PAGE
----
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iTrust as a RESTful api
Kevin Price - kaprice4@ncsu.edu
Guoyang Di - gdi@ncsu.edu
Kwan Ho Tako Cheung - kcheung2@ncsu.edu
Aoyi Li - ali4@ncsu.edu
There are many tools in the great toolbox that is Software Engineering. One of these
tools, REST, is a software architectural style that has grown in popularity since the introduction
of SOAP. The REST style is built upon six constraints that must hold in order for a system to be
considered RESTful. The following constraints are as follows: Uniform Interface, Stateless,
Cacheable, Client-Server, Layered System, and Code on Demand [1]. All of these constraints put
together provide a web service that is: Lightweight, Human Readable, and Easier to build. Whilst
some of the drawbacks include: Point-to-Point communication, Lack of standards, and code that
is Tied to HTTP [2]. The real question here is how iTrust relates to REST. Is iTrust a RESTful
API? Why or why not? And if it’s not, how can it be redesigned to be RESTful? Some of the
constraints of REST are fairly straightforward: Client-Server, Uniform Interface, Code-ondemand, and Cacheable; these will be briefly mentioned. The more in-depth parts of REST in
relation to iTrust: Layered System, and Stateless, will be talked about more.
Some of the restraints of REST are that a system must be: Client-Server, Uniform
Interface, and Cacheable. iTrust is Client-Server. The client is coded via JSP, and sends requests
to a SQL server. Responses and requests are sent via java “beans”. iTrust is designed with MVC,
which decouples User Interface and the Logic of the System; in this way, iTrust is implemented
as Client-Server. iTrust has a Uniform Interface. A Uniform Interface has four constraints:
Resource-Based, Manipulation of Resources through Representations, Self-Descriptive
Messages, and Hypermedia as the Engine of Application State [1]. Because iTrust takes URI
requests and sends responses back in XML, iTrust is a uniform interface. Any client can interact
with iTrust, and get the same XML from the server. iTrust has code-on-demand with its use of
JSP. JSP gives iTrust the ability to provide a consistent User Interface while simultaneously

having Java code processed on the server. Finally, iTrust is Cacheable. On the back-end of
iTrust, temporary java objects are stored for later use, which reduces the need to continuously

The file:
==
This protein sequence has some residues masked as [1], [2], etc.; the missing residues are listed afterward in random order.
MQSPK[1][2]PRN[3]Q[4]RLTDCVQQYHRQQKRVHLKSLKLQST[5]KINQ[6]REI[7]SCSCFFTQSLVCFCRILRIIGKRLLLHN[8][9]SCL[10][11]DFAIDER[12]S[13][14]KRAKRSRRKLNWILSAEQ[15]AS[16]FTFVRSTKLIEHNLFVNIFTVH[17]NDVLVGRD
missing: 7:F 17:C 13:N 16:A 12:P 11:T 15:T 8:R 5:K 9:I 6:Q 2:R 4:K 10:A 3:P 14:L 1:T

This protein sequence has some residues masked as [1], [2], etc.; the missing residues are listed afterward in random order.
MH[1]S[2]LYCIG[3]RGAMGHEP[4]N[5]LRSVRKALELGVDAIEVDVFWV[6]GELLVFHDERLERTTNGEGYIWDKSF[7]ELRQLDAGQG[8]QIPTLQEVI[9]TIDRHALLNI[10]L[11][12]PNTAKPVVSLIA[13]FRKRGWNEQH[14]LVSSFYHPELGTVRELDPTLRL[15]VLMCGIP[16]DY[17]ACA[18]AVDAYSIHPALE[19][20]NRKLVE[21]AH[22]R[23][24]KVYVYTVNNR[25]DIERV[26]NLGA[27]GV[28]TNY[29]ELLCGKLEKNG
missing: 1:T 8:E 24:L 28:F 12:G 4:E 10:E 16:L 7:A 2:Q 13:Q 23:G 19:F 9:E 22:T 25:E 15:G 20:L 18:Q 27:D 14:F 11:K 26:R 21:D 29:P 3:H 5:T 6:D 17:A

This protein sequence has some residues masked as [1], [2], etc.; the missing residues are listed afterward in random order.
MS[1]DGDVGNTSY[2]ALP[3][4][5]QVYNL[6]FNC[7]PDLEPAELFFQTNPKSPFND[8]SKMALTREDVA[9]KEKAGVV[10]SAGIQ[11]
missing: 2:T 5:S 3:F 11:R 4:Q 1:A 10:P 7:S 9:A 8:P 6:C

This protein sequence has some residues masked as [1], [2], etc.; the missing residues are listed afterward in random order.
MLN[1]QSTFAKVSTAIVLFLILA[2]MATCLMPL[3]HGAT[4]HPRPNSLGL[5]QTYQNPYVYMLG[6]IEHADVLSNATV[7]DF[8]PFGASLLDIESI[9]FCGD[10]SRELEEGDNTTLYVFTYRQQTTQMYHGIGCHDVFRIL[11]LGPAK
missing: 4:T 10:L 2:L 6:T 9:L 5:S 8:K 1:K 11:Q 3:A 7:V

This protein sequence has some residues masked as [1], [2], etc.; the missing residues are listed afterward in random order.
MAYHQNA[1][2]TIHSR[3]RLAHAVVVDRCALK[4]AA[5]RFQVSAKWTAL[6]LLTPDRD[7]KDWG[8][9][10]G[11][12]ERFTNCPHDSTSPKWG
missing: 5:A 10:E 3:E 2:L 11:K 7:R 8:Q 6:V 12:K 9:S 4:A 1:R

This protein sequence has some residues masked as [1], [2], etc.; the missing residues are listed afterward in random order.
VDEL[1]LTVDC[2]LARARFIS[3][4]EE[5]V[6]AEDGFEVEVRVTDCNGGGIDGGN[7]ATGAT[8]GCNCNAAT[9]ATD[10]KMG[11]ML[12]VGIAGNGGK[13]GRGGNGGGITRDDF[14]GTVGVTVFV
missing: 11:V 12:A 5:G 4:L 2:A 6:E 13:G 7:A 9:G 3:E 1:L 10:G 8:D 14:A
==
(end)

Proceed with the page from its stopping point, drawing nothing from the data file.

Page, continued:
update, and therefore, request data from the Database. This gives iTrust a performance increase,
and simplifies the code. These, however are not the only constraints for iTrust to be a RESTful
system.
In order to become a full RESTful system, iTrust must meet the last two constraints of a
RESTful api. That is, iTrust must be a Layered System, and iTrust must also be Stateless. iTrust
meets the Layered System with ease. This is due to the fact that iTrust was designed around the
MVC design pattern. iTrust provides a UI, built on JSP, a Controller, and a Model class built
with java and SQL. In this way, the front-end and back-end of iTrust are broken up. Clients
cannot tell whether they are connected to the end server or an intermediary. The multiple layers
provide better design, as well as more security to users. Therefore, iTrust meets the requirements
of a Layered-System. There is only one more constraint for iTrust to meet. If iTrust can meet the
Stateless constraint, it will be a fully RESTful api.
Unfortunately, iTrust is not a RESTful api. iTrust is not stateless. iTrust changes state all
the time because iTrust uses session variables to maintain the state at any given time. If iTrust
was to become RESTful, it would have to be redesigned without the use of session variables. In
which all requests would include the state to handle that request [1]. Most commonly, the URI is
used to communicate the state during a request. Therefore, iTrust is not RESTful.

[1]P. Todd Fredrich, 'What is REST?', Restapitutorial.com, 2015. [Online].
Available: http://www.restapitutorial.com/lessons/whatisrest.html#. [Accessed: 08Nov- 2015].
[2]D. Ogozalek, 'REST vs. SOAP | Business Integration Blog', Extol.com, 2009.
[Online]. Available: http://www.extol.com/blog/?p=250. [Accessed: 08- Nov2015].


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